We're in day 3 of Training for 2010 and we already ran into the main limiting factor: Daun's brain.
But let me back up. After the disappointing ride Friday, Brego came back strong Saturday morning. We returned to the fairgrounds, in the rain, and he did much better. He's always better after some work, so I was expecting less stiffness and resistance, but he was actually better overall. So maybe he just wasn't in the mood Friday, or the heat really was affecting him.
Since we did canter work both Friday and Saturday, I decided our Sunday ride would be a long, slow ride along some trails I've been meaning to explore. The trail in question is the trail that leads to the state park 3 miles way. But between me and the state park is a swamp. For those of you who have never visited New Hampshire, it may come as quite a shock to learn that it's a giant swamp. Wet, wet, wet everywhere. This particular swamp is large, broad, deep, and exactly in my way.
So the goal was to ride out from the house, hand walk down the 1/4 mile of real road to get to the power lines, then head north towards the swamp along the easement trails under the lines. Then, the hope was to find a path around the swamp. From Google Earth, there is clearly a trail to the swamp and clearly a trail away from the swamp towards the park, but unless you had a boat, I was unable to connect the dots.
Since we would be doing a walking ride among the rocky power lines, I opted to boot Brego. The power line trails here rival any of the gnarly, rocky, steep, treacherous trails we frequented in Texas and since it's been raining for a week, Brego's feet would be soft. Best to boot him.
The ride was pretty uneventful going out. Brego was perfect along the road, very excited and forward to go somewhere new along the trail. He crossed very large puddles in the trail where the water came up to his knees without hesitation. After an hour, we arrived at the swamp and lo, there WAS a path, tucked away in the woods. We followed the trail as far as I felt comfortable since I did not know who owned the land, even with no "keep out" signs, it pays to be courteous. I could tell from the lay of the land that the trail would skirt the swamp, so there was my gateway to the State Park. Happy with our exploration we turned for him.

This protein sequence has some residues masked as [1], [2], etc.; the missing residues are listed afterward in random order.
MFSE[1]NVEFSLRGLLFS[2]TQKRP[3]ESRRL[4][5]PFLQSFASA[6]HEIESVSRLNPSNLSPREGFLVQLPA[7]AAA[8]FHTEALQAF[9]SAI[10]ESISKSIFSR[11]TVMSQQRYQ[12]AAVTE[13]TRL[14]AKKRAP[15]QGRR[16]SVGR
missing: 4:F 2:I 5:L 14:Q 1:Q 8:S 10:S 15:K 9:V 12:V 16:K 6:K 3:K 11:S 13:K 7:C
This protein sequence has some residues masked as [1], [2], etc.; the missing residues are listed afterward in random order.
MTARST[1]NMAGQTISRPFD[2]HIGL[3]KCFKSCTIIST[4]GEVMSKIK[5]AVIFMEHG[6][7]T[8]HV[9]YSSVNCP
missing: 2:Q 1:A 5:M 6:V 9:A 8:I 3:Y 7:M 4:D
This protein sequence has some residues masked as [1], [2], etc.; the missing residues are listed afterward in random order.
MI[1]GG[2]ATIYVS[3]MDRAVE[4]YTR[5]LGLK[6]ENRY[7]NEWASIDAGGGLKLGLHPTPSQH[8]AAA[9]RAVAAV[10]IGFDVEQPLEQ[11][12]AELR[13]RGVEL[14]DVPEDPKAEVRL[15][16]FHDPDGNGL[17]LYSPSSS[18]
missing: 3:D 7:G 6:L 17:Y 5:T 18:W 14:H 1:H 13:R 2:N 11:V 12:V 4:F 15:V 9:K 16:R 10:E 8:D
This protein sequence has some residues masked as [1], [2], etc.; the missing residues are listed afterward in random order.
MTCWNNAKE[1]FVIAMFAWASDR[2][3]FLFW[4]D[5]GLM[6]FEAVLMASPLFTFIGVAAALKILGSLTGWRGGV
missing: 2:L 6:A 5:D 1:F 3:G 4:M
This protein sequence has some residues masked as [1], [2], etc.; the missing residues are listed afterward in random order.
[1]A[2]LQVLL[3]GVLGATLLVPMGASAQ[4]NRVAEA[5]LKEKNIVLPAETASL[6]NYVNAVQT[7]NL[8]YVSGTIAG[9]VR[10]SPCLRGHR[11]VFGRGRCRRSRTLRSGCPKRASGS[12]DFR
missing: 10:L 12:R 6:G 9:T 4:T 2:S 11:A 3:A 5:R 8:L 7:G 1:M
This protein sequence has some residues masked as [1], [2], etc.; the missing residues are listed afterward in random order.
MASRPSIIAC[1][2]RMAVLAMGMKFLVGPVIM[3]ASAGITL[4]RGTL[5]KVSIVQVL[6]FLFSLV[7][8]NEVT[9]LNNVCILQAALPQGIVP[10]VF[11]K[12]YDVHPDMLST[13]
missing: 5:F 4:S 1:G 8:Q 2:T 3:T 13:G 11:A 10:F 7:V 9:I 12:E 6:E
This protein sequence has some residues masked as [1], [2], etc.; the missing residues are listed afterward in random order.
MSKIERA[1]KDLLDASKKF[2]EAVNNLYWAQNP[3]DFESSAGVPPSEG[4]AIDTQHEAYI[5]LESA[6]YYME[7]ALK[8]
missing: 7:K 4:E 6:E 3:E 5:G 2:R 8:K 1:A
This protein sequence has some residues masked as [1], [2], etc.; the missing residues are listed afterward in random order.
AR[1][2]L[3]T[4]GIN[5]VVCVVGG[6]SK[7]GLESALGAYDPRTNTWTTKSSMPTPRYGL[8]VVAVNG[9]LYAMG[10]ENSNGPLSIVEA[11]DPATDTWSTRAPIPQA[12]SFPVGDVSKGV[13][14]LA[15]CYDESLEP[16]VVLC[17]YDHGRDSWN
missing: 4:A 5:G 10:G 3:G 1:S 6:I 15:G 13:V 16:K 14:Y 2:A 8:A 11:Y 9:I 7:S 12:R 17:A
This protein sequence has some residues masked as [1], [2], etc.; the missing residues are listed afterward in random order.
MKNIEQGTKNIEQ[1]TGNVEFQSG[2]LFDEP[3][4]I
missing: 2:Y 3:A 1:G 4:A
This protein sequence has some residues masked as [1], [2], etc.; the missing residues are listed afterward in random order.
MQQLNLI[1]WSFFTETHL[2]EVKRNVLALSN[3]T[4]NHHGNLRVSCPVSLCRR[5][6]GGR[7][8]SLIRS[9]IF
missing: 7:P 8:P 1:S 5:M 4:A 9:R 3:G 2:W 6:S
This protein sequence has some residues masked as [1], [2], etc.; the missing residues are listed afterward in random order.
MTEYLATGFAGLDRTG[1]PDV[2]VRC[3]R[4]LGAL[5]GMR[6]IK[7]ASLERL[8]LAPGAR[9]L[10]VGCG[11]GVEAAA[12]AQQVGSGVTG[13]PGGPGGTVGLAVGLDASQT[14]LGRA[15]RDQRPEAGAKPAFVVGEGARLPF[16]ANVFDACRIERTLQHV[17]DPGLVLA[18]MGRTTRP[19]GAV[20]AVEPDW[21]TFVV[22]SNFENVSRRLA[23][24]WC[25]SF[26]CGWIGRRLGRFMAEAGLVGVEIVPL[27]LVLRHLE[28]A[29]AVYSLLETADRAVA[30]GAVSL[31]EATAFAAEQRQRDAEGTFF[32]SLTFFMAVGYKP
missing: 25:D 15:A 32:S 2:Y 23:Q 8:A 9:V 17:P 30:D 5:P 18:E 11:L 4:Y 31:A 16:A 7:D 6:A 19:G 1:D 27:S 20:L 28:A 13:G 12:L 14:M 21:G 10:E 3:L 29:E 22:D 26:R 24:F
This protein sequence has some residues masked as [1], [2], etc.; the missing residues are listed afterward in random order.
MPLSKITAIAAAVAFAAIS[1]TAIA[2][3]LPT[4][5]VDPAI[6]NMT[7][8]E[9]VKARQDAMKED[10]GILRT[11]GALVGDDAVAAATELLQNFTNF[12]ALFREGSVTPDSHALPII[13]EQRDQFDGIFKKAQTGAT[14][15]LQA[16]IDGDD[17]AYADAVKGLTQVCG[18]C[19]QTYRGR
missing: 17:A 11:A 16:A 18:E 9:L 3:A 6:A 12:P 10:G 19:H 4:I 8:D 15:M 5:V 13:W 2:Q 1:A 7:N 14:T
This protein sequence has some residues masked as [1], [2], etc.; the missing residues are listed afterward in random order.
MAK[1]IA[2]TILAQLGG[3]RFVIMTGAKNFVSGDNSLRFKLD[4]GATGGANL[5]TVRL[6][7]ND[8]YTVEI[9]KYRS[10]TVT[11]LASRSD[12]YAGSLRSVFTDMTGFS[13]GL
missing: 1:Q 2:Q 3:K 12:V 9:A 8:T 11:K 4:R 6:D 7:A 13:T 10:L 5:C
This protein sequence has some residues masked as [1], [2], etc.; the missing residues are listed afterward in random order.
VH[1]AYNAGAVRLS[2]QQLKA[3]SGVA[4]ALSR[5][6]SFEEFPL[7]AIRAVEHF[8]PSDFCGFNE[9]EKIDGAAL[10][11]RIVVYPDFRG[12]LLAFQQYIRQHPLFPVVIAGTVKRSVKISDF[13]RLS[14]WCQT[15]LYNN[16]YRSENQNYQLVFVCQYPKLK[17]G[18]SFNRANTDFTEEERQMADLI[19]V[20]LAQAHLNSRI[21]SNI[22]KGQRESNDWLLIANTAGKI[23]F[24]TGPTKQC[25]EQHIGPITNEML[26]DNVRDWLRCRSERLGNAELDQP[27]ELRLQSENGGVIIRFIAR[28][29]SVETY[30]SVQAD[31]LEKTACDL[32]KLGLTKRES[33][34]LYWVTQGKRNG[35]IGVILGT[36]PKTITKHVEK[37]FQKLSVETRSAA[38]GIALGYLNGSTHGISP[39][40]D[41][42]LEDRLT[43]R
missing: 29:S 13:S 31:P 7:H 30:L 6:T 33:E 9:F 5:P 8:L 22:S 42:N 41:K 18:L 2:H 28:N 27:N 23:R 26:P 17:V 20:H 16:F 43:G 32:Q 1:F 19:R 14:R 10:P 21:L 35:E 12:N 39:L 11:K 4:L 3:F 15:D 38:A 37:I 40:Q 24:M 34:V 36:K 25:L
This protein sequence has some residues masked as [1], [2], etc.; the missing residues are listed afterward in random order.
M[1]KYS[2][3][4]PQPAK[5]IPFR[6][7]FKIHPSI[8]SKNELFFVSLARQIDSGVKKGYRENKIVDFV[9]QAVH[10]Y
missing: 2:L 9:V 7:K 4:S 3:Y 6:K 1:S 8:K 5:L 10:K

And that's when all my awesome brain power became completely useless. On a particularly steep downhill area, there was water actively running down the center of the trail. Brego opted to step onto the bank of the trail and he lost traction and slipped. Because of the large boulders dotting the wet trail, he was unable to catch himself fast enough and off I fell. He did manage to stay upright, and luckily stumbled off to my right as I braced for impact and hit the rocks. Road rash on hips, ribs, hands. Pleasant.
Brego stood calmly while I got up and checked him out. He did not appear to have hit a rock himself, no bumps or cuts, but I immediately removed his boots and attached them to his pommel. I am not sure if the boots were the problem, but they are clunky since they don't properly fit and he normally does very well over this kind of terrain. I hobbled on to his back and we proceeded. Luckily, I've taught Brego how to pack so the bulky boots banging against his shoulders as he navigated the trail did not seem to bother him. He felt even and fine on the way home and we finished the ride without incident.
Now for the Stupidity Analysis:
Although I did not ride alone, neither one of us carried a phone.
We did not carry a first aid kit or even a roll of vet wrap.
We failed to recognize that a ride out of the house can still be challenging and dangerous.
We started the ride at 4:30 pm, way too close to dusk if we were delayed by an accident.
Boots are a double-edged sword with Brego, I should have let him wear them on an easier ride first.
Thankfully, my horse was not hurt in the painful learning of this lesson. I have pommel bags for my English saddle, I will use them. And I will put a phone in them. And some vet wrap, for crying out loud. I will start my exploring rides early in the day and let my neighbors know where we are going. I will not assume any ride out my back door is an easy stroll. I will continue to train Brego to accept packs every chance I get. I will continue to mount from the off side, which was required on this particular trail after my fall. I will continue to train him to stand when I make my sudden dismounts. A horse running loose towards home down that road could have been a complete disaster.
He's a good guy, that Brego. He saved my ass today and had the good graces not to judge me for it.